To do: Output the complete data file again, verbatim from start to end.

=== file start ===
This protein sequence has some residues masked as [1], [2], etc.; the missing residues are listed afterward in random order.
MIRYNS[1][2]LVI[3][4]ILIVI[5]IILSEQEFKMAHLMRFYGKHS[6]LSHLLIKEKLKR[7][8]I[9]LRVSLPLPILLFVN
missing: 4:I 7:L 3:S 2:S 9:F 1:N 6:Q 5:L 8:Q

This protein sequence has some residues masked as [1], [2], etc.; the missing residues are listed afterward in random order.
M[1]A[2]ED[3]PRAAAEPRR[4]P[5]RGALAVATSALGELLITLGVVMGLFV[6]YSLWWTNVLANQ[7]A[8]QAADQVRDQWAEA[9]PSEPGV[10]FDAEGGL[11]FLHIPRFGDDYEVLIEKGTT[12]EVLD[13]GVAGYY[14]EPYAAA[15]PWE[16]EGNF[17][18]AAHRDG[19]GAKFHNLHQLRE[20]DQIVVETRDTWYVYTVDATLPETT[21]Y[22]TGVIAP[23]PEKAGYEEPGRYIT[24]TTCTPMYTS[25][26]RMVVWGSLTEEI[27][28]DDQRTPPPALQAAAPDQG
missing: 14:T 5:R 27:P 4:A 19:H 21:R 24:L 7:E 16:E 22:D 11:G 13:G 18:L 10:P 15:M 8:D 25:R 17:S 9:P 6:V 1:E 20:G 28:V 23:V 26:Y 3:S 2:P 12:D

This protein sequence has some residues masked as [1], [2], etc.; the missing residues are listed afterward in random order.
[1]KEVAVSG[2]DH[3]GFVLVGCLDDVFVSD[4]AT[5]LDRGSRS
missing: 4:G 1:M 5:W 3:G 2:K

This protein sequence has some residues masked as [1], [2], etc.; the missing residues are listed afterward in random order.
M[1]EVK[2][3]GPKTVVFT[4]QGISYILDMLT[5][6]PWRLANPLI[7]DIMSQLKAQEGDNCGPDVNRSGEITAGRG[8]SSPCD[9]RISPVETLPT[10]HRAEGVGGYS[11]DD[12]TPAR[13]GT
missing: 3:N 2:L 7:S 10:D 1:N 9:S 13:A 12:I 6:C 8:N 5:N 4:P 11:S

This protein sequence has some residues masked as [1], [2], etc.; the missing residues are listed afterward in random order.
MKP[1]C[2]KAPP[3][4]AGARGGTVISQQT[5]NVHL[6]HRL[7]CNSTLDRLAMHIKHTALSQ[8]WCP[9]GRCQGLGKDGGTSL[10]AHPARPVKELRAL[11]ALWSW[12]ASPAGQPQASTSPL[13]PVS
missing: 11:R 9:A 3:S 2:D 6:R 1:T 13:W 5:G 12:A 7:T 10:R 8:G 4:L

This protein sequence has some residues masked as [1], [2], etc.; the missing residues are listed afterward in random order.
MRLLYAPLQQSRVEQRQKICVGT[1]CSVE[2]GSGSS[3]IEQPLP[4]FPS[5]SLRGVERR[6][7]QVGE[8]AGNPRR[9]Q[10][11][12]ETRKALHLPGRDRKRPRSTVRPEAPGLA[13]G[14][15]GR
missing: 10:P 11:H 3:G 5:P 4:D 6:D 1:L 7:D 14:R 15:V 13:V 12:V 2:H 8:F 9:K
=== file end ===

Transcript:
This protein sequence has some residues masked as [1], [2], etc.; the missing residues are listed afterward in random order.
MIRYNS[1][2]LVI[3][4]ILIVI[5]IILSEQEFKMAHLMRFYGKHS[6]LSHLLIKEKLKR[7][8]I[9]LRVSLPLPILLFVN
missing: 4:I 7:L 3:S 2:S 9:F 1:N 6:Q 5:L 8:Q

This protein sequence has some residues masked as [1], [2], etc.; the missing residues are listed afterward in random order.
M[1]A[2]ED[3]PRAAAEPRR[4]P[5]RGALAVATSALGELLITLGVVMGLFV[6]YSLWWTNVLANQ[7]A[8]QAADQVRDQWAEA[9]PSEPGV[10]FDAEGGL[11]FLHIPRFGDDYEVLIEKGTT[12]EVLD[13]GVAGYY[14]EPYAAA[15]PWE[16]EGNF[17][18]AAHRDG[19]GAKFHNLHQLRE[20]DQIVVETRDTWYVYTVDATLPETT[21]Y[22]TGVIAP[23]PEKAGYEEPGRYIT[24]TTCTPMYTS[25][26]RMVVWGSLTEEI[27][28]DDQRTPPPALQAAAPDQG
missing: 14:T 5:R 27:P 4:A 19:H 21:R 24:L 7:E 16:E 22:D 11:G 13:G 18:L 10:P 15:M 8:D 25:R 17:S 9:P 6:V 1:E 20:G 28:V 23:V 26:Y 3:S 2:P 12:D

This protein sequence has some residues masked as [1], [2], etc.; the missing residues are listed afterward in random order.
[1]KEVAVSG[2]DH[3]GFVLVGCLDDVFVSD[4]AT[5]LDRGSRS
missing: 4:G 1:M 5:W 3:G 2:K

This protein sequence has some residues masked as [1], [2], etc.; the missing residues are listed afterward in random order.
M[1]EVK[2][3]GPKTVVFT[4]QGISYILDMLT[5][6]PWRLANPLI[7]DIMSQLKAQEGDNCGPDVNRSGEITAGRG[8]SSPCD[9]RISPVETLPT[10]HRAEGVGGYS[11]DD[12]TPAR[13]GT
missing: 3:N 2:L 7:S 10:D 1:N 9:S 13:A 12:I 6:C 8:N 5:N 4:P 11:S

This protein sequence has some residues masked as [1], [2], etc.; the missing residues are listed afterward in random order.
MKP[1]C[2]KAPP[3][4]AGARGGTVISQQT[5]NVHL[6]HRL[7]CNSTLDRLAMHIKHTALSQ[8]WCP[9]GRCQGLGKDGGTSL[10]AHPARPVKELRAL[11]ALWSW[12]ASPAGQPQASTSPL[13]PVS
missing: 11:R 9:A 3:S 2:D 6:R 1:T 13:W 5:G 12:A 7:T 10:R 8:G 4:L

This protein sequence has some residues masked as [1], [2], etc.; the missing residues are listed afterward in random order.
MRLLYAPLQQSRVEQRQKICVGT[1]CSVE[2]GSGSS[3]IEQPLP[4]FPS[5]SLRGVERR[6][7]QVGE[8]AGNPRR[9]Q[10][11][12]ETRKALHLPGRDRKRPRSTVRPEAPGLA[13]G[14][15]GR
missing: 10:P 11:H 3:G 5:P 4:D 6:D 1:L 7:D 14:R 15:V 13:V 12:V 2:H 8:F 9:K